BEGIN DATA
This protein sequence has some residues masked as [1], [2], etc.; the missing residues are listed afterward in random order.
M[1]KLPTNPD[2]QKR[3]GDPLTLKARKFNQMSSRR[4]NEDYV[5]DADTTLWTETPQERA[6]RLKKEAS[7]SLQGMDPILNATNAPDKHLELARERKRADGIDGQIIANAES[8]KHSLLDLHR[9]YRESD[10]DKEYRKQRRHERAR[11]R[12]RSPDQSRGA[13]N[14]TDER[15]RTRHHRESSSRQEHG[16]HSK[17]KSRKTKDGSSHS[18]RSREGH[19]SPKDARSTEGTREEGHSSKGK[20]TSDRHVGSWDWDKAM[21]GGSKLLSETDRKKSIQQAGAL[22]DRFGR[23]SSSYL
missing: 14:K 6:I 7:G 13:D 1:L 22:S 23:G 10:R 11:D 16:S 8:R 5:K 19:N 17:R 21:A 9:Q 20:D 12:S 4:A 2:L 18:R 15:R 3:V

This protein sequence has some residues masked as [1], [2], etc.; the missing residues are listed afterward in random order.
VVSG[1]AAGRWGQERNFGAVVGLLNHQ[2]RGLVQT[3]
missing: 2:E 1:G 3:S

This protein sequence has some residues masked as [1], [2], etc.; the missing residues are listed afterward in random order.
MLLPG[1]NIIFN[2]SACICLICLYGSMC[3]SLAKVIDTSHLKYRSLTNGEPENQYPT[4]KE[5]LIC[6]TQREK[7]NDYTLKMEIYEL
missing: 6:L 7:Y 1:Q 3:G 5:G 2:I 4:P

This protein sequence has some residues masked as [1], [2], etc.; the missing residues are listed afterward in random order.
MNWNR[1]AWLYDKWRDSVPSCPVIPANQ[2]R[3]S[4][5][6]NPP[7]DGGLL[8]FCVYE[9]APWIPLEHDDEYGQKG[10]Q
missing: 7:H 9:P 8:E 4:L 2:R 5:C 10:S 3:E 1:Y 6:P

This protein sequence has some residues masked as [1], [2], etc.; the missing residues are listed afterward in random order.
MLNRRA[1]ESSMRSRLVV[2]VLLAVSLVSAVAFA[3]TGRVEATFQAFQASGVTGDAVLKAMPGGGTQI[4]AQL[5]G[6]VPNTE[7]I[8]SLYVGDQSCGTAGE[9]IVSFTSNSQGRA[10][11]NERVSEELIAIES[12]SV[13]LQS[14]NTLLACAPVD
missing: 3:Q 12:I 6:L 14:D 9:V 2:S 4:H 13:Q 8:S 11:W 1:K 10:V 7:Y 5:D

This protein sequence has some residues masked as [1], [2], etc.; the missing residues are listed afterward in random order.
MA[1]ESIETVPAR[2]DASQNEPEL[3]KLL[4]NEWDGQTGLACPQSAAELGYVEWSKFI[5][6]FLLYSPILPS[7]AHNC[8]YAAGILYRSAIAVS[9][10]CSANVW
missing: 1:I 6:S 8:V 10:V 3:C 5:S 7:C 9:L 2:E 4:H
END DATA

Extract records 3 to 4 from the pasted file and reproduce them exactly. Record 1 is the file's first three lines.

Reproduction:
This protein sequence has some residues masked as [1], [2], etc.; the missing residues are listed afterward in random order.
MLLPG[1]NIIFN[2]SACICLICLYGSMC[3]SLAKVIDTSHLKYRSLTNGEPENQYPT[4]KE[5]LIC[6]TQREK[7]NDYTLKMEIYEL
missing: 6:L 7:Y 1:Q 3:G 5:G 2:I 4:P

This protein sequence has some residues masked as [1], [2], etc.; the missing residues are listed afterward in random order.
MNWNR[1]AWLYDKWRDSVPSCPVIPANQ[2]R[3]S[4][5][6]NPP[7]DGGLL[8]FCVYE[9]APWIPLEHDDEYGQKG[10]Q
missing: 7:H 9:P 8:E 4:L 2:R 5:C 10:S 3:E 1:Y 6:P